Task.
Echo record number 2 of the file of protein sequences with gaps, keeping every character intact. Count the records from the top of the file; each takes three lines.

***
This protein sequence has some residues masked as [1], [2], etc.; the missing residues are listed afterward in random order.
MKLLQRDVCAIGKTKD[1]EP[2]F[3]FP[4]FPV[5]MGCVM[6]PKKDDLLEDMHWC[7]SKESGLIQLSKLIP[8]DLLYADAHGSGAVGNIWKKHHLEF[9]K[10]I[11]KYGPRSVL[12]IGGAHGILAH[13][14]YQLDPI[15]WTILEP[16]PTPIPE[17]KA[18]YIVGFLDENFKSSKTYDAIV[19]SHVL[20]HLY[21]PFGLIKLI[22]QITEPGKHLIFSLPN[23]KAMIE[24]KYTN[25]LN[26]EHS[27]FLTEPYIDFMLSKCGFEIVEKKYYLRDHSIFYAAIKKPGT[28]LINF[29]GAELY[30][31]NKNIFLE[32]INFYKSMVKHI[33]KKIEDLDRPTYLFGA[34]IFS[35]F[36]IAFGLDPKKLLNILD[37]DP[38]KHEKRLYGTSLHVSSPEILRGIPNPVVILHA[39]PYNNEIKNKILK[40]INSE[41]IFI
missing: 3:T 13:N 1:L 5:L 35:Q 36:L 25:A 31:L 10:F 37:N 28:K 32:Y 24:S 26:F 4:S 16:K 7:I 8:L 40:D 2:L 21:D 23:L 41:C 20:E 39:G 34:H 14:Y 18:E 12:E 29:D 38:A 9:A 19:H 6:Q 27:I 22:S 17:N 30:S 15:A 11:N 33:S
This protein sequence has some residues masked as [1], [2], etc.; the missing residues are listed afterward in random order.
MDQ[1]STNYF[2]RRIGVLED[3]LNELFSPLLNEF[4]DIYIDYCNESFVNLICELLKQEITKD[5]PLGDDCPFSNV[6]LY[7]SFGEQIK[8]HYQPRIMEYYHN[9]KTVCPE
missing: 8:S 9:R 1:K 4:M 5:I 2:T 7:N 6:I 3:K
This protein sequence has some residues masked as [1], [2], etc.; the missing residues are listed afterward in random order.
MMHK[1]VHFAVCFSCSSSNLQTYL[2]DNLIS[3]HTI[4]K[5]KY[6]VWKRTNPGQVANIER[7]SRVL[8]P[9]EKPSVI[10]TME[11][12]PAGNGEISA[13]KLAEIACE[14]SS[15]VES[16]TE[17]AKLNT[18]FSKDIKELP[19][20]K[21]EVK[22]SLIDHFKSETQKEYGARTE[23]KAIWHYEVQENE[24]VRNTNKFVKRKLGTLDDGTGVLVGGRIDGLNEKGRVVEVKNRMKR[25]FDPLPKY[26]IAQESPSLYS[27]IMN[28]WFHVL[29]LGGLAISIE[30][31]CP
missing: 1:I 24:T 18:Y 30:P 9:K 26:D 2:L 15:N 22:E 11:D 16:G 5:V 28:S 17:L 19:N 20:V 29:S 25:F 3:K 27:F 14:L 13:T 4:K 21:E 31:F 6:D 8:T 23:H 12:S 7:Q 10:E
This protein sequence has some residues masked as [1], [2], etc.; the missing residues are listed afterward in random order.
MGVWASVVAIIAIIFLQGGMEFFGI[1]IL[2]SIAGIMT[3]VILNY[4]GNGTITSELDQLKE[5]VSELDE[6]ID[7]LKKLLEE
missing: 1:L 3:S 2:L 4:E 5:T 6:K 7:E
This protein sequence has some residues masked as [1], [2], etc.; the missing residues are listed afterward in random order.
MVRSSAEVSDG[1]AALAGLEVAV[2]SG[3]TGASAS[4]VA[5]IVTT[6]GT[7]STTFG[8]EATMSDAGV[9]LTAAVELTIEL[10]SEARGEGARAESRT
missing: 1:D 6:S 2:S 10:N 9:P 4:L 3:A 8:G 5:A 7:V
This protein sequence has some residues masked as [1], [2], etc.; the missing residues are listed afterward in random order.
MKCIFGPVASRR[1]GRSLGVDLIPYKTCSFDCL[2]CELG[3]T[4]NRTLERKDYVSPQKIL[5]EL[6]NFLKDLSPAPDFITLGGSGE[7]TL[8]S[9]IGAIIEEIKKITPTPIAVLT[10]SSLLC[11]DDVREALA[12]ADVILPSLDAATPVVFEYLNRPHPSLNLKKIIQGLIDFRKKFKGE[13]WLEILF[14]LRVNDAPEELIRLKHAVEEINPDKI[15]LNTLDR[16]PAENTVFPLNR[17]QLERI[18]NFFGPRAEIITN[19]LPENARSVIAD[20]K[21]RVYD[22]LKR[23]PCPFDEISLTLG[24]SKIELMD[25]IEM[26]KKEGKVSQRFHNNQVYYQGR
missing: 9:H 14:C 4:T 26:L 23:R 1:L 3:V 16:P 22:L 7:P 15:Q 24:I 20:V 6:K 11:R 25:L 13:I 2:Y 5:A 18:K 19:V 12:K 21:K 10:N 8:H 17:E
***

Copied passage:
This protein sequence has some residues masked as [1], [2], etc.; the missing residues are listed afterward in random order.
MDQ[1]STNYF[2]RRIGVLED[3]LNELFSPLLNEF[4]DIYIDYCNESFVNLICELLKQEITKD[5]PLGDDCPFSNV[6]LY[7]SFGEQIK[8]HYQPRIMEYYHN[9]KTVCPE
missing: 8:S 9:R 1:K 4:M 5:I 2:T 7:N 6:I 3:K